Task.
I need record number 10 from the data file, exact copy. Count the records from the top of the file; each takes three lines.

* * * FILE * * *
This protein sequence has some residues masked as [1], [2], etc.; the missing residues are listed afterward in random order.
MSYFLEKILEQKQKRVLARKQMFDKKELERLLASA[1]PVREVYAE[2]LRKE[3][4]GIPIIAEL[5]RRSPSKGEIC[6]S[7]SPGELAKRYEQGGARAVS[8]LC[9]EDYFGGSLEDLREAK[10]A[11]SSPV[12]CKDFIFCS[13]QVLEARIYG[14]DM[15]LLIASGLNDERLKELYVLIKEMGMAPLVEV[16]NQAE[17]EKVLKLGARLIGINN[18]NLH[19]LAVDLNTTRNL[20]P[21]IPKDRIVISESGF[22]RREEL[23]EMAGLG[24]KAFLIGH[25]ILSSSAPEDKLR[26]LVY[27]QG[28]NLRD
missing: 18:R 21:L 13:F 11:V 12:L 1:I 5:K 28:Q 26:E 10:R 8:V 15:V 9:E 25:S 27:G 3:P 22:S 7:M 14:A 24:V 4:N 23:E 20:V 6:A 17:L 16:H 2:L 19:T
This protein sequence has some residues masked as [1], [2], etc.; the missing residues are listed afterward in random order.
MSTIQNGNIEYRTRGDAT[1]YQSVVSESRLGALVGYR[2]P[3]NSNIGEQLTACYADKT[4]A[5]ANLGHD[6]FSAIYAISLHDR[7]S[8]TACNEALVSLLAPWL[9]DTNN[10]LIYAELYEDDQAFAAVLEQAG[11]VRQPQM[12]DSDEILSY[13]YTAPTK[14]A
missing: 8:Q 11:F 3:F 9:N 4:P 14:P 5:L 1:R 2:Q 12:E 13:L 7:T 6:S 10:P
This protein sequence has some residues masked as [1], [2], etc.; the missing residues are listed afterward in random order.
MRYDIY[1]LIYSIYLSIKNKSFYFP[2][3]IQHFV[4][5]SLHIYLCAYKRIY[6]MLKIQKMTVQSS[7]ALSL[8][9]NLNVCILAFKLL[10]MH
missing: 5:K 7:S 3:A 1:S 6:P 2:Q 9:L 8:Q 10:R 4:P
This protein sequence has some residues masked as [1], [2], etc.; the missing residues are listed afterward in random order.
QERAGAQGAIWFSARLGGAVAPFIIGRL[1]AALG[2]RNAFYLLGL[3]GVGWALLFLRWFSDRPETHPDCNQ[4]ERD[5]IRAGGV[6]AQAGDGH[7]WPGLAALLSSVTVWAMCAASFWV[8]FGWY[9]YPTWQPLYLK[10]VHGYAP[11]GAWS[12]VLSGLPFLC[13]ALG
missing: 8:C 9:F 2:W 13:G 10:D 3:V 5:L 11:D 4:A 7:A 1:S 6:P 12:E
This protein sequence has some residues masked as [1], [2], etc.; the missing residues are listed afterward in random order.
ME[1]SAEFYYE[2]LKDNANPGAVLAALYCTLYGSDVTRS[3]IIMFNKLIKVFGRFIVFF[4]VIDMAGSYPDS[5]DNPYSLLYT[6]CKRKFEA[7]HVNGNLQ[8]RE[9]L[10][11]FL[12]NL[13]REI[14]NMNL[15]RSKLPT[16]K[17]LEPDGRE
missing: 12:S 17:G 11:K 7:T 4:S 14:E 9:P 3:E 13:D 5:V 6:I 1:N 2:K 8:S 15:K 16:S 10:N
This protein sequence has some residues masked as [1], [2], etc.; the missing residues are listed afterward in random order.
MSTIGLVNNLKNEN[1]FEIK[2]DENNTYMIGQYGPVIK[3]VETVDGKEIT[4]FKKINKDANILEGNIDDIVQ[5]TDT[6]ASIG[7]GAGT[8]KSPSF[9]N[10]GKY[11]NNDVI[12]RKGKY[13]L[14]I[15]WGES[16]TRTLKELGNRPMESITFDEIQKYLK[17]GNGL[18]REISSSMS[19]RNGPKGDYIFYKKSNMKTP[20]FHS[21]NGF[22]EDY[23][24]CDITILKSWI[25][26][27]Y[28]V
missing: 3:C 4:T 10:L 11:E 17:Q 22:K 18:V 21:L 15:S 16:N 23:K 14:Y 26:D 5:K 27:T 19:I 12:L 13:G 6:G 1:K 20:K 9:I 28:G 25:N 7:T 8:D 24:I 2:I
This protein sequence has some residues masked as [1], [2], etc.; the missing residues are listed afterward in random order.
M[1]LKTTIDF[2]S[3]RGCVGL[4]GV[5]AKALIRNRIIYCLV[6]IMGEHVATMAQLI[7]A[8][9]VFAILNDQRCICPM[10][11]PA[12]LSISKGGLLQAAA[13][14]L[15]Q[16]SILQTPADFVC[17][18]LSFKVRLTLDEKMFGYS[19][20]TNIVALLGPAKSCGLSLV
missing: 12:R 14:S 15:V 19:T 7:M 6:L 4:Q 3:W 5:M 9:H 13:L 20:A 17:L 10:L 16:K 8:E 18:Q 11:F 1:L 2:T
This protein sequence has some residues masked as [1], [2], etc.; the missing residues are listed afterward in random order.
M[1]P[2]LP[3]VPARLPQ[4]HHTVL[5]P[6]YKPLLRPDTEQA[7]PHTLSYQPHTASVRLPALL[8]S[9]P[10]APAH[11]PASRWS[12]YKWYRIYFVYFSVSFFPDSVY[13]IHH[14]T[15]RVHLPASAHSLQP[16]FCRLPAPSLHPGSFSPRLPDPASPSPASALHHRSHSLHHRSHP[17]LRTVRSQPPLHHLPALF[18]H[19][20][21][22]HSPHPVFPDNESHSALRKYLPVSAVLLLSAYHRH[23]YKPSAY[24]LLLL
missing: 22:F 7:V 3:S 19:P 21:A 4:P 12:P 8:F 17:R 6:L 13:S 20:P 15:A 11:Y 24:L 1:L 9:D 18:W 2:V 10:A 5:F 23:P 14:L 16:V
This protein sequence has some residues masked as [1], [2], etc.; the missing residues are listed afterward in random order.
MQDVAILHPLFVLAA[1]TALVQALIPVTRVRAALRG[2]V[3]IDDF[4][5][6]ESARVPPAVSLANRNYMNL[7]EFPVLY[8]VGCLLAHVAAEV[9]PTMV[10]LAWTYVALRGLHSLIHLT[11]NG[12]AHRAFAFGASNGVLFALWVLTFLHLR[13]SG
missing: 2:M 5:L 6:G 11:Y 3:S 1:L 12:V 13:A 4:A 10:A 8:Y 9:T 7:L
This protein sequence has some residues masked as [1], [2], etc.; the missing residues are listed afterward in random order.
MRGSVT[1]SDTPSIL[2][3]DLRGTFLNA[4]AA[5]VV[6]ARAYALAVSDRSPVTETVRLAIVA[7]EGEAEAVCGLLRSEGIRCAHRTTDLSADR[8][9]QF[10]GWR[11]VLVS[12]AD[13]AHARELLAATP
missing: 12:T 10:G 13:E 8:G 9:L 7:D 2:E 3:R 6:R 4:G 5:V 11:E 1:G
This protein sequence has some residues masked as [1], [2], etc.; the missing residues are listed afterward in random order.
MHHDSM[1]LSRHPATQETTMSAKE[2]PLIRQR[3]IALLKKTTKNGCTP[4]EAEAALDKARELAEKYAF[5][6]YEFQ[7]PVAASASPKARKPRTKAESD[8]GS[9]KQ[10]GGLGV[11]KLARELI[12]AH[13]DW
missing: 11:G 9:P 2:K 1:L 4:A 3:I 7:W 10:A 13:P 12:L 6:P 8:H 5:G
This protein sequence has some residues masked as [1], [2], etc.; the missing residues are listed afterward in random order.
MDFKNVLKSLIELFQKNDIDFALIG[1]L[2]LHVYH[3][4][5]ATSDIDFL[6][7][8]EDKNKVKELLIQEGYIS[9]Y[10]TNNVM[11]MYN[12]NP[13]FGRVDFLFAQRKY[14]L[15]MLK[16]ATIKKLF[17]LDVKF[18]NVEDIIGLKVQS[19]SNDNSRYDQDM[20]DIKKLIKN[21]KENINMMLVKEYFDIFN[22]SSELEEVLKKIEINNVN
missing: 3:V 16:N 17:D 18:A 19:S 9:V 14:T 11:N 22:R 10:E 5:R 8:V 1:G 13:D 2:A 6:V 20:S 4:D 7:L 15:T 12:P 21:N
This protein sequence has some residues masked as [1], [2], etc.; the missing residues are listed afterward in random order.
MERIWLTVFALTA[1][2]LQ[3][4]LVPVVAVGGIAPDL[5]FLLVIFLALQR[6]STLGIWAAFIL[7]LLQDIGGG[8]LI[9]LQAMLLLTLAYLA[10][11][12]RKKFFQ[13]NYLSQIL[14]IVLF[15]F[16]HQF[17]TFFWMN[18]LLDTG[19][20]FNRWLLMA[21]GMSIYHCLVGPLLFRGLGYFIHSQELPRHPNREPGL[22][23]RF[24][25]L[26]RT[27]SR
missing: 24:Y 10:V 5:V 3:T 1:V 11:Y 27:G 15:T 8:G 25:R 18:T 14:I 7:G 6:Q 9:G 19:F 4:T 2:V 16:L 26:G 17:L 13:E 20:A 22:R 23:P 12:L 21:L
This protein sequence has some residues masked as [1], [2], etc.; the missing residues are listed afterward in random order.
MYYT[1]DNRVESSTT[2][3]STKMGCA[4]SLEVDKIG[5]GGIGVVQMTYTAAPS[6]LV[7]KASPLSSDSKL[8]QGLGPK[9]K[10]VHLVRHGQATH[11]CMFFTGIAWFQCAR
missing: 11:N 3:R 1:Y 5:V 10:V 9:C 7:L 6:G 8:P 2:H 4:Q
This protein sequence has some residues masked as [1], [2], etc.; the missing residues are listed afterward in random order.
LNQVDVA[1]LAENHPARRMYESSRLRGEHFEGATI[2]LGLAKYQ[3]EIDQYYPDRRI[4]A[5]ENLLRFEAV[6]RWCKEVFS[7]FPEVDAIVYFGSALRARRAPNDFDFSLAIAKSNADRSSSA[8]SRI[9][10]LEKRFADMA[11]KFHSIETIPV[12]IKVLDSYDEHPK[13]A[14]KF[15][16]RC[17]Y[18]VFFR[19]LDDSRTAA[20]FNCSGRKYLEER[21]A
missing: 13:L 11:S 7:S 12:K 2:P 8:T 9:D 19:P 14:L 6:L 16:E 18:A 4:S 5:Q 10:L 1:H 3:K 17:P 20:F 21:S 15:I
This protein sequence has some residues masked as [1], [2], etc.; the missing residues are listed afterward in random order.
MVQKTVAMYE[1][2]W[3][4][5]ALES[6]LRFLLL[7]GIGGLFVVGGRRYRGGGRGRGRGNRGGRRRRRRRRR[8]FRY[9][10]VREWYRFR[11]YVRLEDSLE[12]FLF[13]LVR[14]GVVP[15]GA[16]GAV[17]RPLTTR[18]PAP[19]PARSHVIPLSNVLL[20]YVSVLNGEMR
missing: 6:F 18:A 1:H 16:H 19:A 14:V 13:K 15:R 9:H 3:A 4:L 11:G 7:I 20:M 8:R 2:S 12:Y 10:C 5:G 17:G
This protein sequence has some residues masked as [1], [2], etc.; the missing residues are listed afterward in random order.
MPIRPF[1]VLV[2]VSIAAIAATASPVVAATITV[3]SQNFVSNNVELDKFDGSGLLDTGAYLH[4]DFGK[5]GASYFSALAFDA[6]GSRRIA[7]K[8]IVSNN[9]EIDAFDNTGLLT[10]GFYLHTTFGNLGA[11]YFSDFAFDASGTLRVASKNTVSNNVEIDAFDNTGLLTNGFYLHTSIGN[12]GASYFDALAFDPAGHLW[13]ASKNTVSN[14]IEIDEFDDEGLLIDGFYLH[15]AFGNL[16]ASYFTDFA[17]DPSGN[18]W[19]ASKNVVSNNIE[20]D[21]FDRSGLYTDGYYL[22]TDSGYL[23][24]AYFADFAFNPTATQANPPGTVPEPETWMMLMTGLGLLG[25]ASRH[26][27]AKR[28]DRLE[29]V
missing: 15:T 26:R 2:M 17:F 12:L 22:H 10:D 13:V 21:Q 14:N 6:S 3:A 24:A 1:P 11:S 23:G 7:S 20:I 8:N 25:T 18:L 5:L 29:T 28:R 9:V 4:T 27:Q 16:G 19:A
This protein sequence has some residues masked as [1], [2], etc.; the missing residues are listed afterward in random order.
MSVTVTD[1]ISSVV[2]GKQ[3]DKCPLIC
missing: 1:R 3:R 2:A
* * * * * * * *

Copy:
This protein sequence has some residues masked as [1], [2], etc.; the missing residues are listed afterward in random order.
MRGSVT[1]SDTPSIL[2][3]DLRGTFLNA[4]AA[5]VV[6]ARAYALAVSDRSPVTETVRLAIVA[7]EGEAEAVCGLLRSEGIRCAHRTTDLSADR[8][9]QF[10]GWR[11]VLVS[12]AD[13]AHARELLAATP
missing: 12:T 10:G 13:E 8:G 9:L 7:D 2:E 3:R 6:R 4:G 5:V 11:E 1:G